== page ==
In the management of cancer, immune checkpoint inhibitors (ICIs) may cause immune system overactivation, leading to a novel entity of autoimmunity: immune-related adverse events. The most common musculoskeletal immune-related adverse event is ICI-induced inflammatory arthritis. Along with his colleagues, Sarthak Gupta, MD, completed a comprehensive review on ICI-induced inflammatory arthritis. In this podcast, Dr Gupta provides an overview of the diagnosis and management of the arthritis and why a multidisciplinary approach between rheumatologists and oncologists is key.
Sarthak Gupta, MD, is an assistant research physician for the Lupus Clinical Trials Unit and the Systemic Autoimmunity Branch at the National Institute of Arthritis and Musculoskeletal and Skin Diseases.
Williams SG, Mollaeian A, Katz JD, Gupta S. Immune checkpoint inhibitor-induced inflammatory arthritis: identification and management. Expert Rev Clin Immunol. 2020;16(8):771-785. doi:10.1080/1744666X.2020.1804362
Colleen Murphy: Hello, everyone, and welcome to another installment of the Autoimmune Learning Network’s podcast series. I’m your moderator, Colleen Murphy, with the Autoimmune Learning Network. Today, I’m joined by Dr Sarthak Gupta.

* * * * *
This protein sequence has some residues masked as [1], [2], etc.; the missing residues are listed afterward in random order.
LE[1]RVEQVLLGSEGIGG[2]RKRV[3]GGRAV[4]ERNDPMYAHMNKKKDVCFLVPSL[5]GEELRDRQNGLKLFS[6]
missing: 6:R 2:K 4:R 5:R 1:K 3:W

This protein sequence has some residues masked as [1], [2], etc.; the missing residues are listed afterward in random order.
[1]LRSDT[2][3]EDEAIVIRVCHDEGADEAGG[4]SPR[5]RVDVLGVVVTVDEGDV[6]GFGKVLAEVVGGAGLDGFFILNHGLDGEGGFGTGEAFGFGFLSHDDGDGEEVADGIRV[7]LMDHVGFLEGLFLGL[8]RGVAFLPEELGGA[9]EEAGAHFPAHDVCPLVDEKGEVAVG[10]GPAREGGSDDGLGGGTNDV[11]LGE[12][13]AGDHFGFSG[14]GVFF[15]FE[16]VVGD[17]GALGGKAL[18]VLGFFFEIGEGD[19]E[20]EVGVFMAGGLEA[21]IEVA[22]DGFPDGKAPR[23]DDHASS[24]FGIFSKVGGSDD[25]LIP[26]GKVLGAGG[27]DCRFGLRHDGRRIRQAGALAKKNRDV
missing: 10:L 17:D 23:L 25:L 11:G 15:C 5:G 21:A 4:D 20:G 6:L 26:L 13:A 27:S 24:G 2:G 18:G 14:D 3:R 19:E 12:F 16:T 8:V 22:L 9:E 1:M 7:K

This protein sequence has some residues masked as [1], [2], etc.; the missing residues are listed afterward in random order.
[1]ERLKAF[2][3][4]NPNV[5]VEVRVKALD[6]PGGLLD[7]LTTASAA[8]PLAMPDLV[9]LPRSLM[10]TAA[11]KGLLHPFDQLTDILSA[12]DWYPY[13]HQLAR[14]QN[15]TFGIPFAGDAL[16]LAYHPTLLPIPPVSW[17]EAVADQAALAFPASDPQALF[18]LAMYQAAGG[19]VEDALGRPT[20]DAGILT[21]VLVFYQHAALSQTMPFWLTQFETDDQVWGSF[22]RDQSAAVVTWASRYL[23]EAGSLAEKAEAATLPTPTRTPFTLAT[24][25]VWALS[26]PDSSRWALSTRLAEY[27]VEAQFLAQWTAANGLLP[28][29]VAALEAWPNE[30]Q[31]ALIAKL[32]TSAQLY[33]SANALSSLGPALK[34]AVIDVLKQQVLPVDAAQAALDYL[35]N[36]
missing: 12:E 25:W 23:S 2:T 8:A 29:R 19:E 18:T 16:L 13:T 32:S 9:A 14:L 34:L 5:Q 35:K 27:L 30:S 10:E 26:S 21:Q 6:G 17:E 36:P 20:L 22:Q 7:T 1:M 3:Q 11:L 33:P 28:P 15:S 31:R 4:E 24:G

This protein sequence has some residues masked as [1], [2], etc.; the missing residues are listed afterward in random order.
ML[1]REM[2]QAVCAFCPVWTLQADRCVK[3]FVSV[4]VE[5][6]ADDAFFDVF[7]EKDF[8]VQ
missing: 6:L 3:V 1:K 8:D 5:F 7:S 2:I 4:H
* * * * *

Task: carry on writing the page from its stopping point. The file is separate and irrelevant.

Dr Gupta is an assistant research physician with the Lupus Clinical Trials Unit and the Systemic Autoimmunity Branch at the National Institute of Arthritis and Musculoskeletal and Skin Diseases. He’ll be talking with me today about a comprehensive review on immune checkpoint inhibitor‑induced inflammatory arthritis that he and his team recently completed.
Thank you for joining me, Dr Gupta.
Sarthak Gupta: It’s a pleasure to be here, Colleen. And thank you for highlighting our work.
CM: Of course. Now, what you’ll be talking about is a newly recognized entity of autoimmunity. I'm excited for our audience to hear your insight. First, for some background, can you provide a brief overview of the connection between immune checkpoint inhibitors and immune‑related adverse events?